Much fuss was made about Barack Obama’s ex-girlfriends this week, as an excerpt from David Maraniss’ forthcoming Barack Obama: The Story was published in Vanity Fair. Of course, we sophisticated book readers care less about the man’s old flames than we do his literary pursuits, right? That’s why Mr. President’s analysis of T.S. Eliot’s poem “The Wasteland” is so interesting.
“What traits make Austen special, and can they be measured with data? Can literary genius be graphed?” The New York Times tackles the question of why, 200 years after her death, Jane Austen is still so popular. (One finding: the author“used intensifying words — like very, much, so — at a higher rate than other writers.”) See also: our interview with Curtis Sittenfeld, whose most-recent novel Eligible is the ultimate literary tribute, an adaptation of Austen’s Pride and Prejudice.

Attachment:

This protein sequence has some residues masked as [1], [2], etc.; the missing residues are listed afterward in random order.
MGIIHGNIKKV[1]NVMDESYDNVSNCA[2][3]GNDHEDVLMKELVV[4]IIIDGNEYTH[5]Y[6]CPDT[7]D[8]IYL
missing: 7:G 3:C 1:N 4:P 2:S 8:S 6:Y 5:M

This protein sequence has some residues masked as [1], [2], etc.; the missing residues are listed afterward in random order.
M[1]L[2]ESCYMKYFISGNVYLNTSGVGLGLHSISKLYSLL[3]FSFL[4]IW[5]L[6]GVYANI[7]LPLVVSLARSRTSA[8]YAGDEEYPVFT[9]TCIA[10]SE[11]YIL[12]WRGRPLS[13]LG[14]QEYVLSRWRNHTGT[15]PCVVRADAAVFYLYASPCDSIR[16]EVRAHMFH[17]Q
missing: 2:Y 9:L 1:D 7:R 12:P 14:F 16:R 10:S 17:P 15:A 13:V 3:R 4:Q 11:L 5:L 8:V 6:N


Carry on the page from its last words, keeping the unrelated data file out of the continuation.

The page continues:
In a piece for the Los Angeles Review of Books, Sarah Mesle reviews Mallory Ortberg‘s Texts from Jane Eyre, which “is not only a major work of bathroom humor reading, but also a significant contribution to feminist literary criticism. It is difficult to imagine another book that would both be a perfect stocking stuffer and an exemplary text for a seminar in literary studies.”
The Millions is delighted to welcome new staff writer Marie Myung-Ok Lee, whose first piece for the site publishes today. Marie is the author of Somebody’s Daughter and a novel about medicine forthcoming from Simon and Schuster. You may have seen Marie’s excellent writing in The Atlantic, The New York Times, and many other venues. She teaches fiction at Columbia.